We are sooooo close.
The bathrooms just need a little bit of trim, and maybe a little less blurriness.
The kitchen just needs a backsplash and window trim. And maybe some food cooking.
Trim, trim, baby.
And the living area just needs a little bit more flooring, a little bit of trim, a little less blurriness, and a final inspection so I can take down those uber ugly, temporary stair railings and open it all up again.
But, ooh, baby, baby, we are sooooooo damn close.
So how do I start?
In amongst everything else, I’ve been reading a pile of books and since I’m pretty sure both my readers are hanging on my pithiness- here it comes.
A Hologram For A King. Dave Eggers book is an elegantly, beautifully written piece of go-nowhere-ness. It didn’t do anything for me, but if you like really pretty, really dull writing, rush out and get it. Or actually, get two- in case you fall asleep and forget where you left one.
The Beast God Forgot To Invent. Jim Harrison is an amazing writer. I’m not usually a fan of a collection of short stories, but his are good.
The Wolf Gift. Long, long, ago, Anne Rice wrote some of the most beautiful books ever. Yeah, sure, they were about vampires, but they were beautiful. Then she got religion or something and wrote some yawners about something else and when nobody bought them she turned back to her tried and true. Only this time it’s werewolves. Think hairy vampires.
The Englishman’s Boy. This was actually pretty good but I read it so long ago that I kinda forget.
Reamde. I have never read Neal Stephenson before, but you can betcha sweet ass I’m gonna read more of his stuff. Reamde is a 1000 page romp of fun reading. Get it.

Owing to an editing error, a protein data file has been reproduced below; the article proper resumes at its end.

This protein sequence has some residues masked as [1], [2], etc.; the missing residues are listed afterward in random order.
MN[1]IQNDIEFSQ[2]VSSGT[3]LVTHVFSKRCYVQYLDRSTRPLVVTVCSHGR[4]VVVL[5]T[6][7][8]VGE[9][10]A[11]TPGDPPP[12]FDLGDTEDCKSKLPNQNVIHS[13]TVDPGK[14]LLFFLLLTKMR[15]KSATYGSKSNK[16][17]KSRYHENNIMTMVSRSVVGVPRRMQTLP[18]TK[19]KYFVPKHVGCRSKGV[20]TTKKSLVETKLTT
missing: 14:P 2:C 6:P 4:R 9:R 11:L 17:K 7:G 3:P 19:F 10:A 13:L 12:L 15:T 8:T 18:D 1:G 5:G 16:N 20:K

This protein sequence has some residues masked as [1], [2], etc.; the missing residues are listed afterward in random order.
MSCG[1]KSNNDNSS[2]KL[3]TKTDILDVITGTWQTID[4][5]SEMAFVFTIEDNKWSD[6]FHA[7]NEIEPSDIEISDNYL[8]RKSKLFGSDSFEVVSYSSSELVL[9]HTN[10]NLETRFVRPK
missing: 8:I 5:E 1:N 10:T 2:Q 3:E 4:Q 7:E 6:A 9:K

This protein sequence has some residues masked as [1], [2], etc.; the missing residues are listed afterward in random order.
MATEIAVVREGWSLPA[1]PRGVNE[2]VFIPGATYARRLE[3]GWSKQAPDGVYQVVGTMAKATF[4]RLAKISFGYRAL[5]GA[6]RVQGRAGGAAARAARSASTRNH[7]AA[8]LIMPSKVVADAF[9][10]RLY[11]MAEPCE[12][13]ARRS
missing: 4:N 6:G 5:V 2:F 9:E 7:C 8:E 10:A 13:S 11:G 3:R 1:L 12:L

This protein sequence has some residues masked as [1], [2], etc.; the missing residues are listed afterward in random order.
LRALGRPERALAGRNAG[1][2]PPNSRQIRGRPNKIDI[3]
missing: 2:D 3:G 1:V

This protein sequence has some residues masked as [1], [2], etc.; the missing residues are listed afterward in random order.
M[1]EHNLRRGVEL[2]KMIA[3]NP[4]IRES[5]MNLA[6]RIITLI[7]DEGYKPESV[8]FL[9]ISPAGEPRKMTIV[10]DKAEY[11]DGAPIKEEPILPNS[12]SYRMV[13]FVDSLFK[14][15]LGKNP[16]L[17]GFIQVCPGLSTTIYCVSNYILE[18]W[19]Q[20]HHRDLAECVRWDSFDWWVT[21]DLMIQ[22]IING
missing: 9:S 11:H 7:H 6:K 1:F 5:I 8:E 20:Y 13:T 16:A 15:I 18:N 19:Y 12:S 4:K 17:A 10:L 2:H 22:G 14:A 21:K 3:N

Next up, we’ll check into the Little House of Horrors.
The fun never ends.
In my defense, I had already valiantly marshalled through five whole days of a devastatingly brutal head cold.
I had stoically stood up to my constantly running nose, my unbearably itchy eyes, and my life-changing, 24-hour-a-day, stuffiness and pressure gradient headache. I felt that I had bravely accepted my fate as manfully as I could.
I had toughed it out, enduring the barely endurable, but could endure no more.
Every man has his limits, his breaking point, and by Friday I’d reached the very zenith of my suffering. I had climbed my mountain of misery and stood on the pinnacle of my pain.
I had to do something.
I could stand it no more.
So I waited until Miss Carol went up to bed. And then I waited until I heard her snoring quietly. And then I waited a little bit longer, just to be sure.
And then I crept up the stairs to our bedroom, stripped down and slid sniffling and mucousy into our bed next to her. I laid awake a long time thinking about what I was thinking about doing.
And then I leaned over and gave the gently sleeping Miss Carol a long, slobbery, cold-virus-transferring, soul kiss.
I sure hope there are air-conditioned seats in hell.